The ongoing migrant crisis in the Mediterranean shows how indispensable satellite technology has become to those involved in saving lives at sea. But
The ongoing migrant crisis in the Mediterranean shows how indispensable satellite technology has become to those involved in saving lives at sea. But it’s not just about search and rescue; space hardware plays a crucial role in all aspects of maritime security, including anti-terrorism, anti-piracy and anti-drugs operation, as well as environmental and fisheries protection and a host of miscellaneous missions.
In this edition of Space Jeremy Wilks goes behind the scenes with the Italian coastguard to see how they use satellite technology everyday. He also visits the European Maritime Safety Agency in Lisbon to find out how the job of processing so much data from so many sources is done.
Allies in the skies
For the Guardia Costiera to save lives they need precise information about where boats are across a huge stretch of open sea. That entire process of search and rescue relies heavily on satellite technologies, as Sirio Faé, Deputy Head of Maritime Rescue Coordination, explained: “By using satellite technologies, we can pinpoint the course of merchant ships and fishing ships in the nearby area. And at that point we need to decide which unit [ship] is best positioned to provide assistance” All kinds of satellites are now involved in maritime security. Some, like Europe’s Sentinel fleet, carry radar and optical instruments, while others like “Canada’s exactEarth constellation“http://www.exactearth.com/technology/exactview-constellation, pick up ships’ automatic identification system messages.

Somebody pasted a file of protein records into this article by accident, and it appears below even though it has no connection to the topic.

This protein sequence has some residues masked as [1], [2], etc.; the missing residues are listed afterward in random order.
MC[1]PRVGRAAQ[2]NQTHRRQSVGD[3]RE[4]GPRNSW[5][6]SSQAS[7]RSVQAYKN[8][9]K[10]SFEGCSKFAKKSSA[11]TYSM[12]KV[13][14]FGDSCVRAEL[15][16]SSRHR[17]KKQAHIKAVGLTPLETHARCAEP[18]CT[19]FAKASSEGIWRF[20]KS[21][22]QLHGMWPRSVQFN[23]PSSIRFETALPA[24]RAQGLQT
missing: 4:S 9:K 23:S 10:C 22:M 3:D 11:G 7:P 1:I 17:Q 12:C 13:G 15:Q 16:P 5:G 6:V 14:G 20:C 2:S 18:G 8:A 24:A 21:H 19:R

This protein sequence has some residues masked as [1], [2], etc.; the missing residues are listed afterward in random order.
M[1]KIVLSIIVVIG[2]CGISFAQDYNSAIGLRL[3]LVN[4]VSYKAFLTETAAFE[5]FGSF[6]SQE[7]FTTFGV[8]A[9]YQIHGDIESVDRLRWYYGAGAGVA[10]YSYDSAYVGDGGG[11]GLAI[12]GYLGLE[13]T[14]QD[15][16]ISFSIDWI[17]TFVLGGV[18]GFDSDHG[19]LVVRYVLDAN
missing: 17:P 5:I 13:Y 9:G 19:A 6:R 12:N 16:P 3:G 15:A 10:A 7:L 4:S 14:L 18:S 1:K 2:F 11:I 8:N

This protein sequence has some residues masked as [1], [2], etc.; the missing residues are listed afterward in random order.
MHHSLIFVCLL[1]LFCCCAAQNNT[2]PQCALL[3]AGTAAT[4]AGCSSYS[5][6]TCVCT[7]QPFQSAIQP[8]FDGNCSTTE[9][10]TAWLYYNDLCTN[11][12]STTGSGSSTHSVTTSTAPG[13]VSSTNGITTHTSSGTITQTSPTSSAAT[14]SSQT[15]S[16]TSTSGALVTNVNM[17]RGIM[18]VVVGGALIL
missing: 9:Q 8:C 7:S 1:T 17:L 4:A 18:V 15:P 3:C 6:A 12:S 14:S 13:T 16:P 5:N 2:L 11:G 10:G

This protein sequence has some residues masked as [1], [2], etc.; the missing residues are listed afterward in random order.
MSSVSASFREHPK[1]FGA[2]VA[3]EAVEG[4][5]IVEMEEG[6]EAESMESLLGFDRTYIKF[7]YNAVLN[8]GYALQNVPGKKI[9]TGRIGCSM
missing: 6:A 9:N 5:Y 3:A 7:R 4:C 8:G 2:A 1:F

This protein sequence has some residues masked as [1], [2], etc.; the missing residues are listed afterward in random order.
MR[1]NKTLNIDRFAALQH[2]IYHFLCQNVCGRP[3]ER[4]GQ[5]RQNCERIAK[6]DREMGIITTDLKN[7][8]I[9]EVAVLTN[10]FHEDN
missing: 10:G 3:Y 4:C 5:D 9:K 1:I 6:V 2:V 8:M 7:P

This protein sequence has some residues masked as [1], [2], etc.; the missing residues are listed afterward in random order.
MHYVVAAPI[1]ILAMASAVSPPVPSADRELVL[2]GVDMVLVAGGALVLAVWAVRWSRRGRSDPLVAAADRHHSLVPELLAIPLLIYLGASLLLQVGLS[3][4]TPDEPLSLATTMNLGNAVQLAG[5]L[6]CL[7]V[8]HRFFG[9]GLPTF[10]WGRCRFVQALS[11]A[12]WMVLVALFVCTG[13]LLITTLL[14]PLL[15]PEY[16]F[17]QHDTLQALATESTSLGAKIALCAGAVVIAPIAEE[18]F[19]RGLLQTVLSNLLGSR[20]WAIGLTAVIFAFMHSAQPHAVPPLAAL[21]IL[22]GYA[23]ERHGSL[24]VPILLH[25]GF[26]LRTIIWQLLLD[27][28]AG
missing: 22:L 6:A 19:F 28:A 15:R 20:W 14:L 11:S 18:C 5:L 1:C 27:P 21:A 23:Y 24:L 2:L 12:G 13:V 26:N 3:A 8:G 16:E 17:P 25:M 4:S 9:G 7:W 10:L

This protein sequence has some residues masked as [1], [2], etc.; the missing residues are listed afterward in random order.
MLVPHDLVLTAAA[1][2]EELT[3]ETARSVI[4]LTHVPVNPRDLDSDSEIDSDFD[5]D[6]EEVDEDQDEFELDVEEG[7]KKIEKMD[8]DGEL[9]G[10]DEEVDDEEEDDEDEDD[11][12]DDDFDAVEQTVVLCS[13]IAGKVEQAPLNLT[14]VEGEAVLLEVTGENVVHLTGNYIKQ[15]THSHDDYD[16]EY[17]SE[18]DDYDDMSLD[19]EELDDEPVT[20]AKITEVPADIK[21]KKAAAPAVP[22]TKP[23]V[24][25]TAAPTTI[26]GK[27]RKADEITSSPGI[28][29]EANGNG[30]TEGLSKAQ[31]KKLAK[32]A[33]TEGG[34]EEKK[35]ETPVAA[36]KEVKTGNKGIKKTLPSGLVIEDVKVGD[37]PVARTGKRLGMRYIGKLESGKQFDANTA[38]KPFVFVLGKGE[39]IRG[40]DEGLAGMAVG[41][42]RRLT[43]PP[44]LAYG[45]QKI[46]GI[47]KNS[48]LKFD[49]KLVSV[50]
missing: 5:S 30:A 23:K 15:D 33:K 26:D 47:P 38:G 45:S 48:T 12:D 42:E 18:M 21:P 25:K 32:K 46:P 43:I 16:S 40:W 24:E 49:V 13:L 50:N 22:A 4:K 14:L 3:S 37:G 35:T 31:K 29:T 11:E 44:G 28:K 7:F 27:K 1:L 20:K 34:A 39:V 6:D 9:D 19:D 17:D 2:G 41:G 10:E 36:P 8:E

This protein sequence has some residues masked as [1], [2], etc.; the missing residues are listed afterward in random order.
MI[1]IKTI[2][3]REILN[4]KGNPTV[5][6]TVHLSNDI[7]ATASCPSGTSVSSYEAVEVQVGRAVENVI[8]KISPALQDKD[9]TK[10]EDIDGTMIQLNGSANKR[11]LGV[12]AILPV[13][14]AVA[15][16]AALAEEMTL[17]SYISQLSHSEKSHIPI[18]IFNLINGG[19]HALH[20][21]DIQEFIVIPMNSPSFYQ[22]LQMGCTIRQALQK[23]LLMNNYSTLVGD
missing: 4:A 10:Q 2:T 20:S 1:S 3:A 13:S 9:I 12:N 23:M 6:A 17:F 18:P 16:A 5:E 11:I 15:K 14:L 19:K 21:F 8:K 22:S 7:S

“The first layer is the low Earth orbit, which is 500 to 1,000 kilometres, where we have mainly the Earth observation satellites,” explained ESA’s SAT-AIS project manager, Carsten Tobehn. “The next layer is what we call the medium Earth orbit, about 30,000 kilometres, where we have the navigation systems like Galileo and GPS. And the next level you have, which is the most common known, is the geostationary orbit, which is 36,000 kilometres away, so long distance for telecommunications, and you also your weather satellites to see your weather in real time,” he said.
Tricky moment as camera is passed boat to boat in the Mediterranean for
euronewsknwldge</a> Space on air Thurs 18.15 <a href="http://t.co/4xPeoNZky4">pic.twitter.com/4xPeoNZky4</a></p>— Jeremy Wilks (WilksJeremy) September 22, 2015
Sea of data
Meanwhile, far away in the Portuguese capital teams at the European Maritime Safety Agency work on processing all that information from satellites and other sources on land and at sea, and then pass it on to those dealing with everything from piracy to border control. EMSA has a special focus on using satellites to track oil spills at sea, as Leendert Bal, Head of Operations demonstrated with a high-tech chart: “Here we have our oil spill detection system. You see here nicely the spill that has been produced by a ship passing by the British coast. Now we want to know who is the vessel, who is the polluter? We can cross check with the data we have in our other satellite system, where we have the information on the ship positions. We can overlay this information. And then you can see nicely that the ship here exactly followed the spill itself. So here we have a perfect match.”
However there are limitations to how useful the current radar and optical satellites can be in tracking pollution. This is where ESA comes in – the space agency works with users and the satellite industry to find new technical solutions to improve maritime security.
To find out more click on the video to watch Jeremy’s report in full.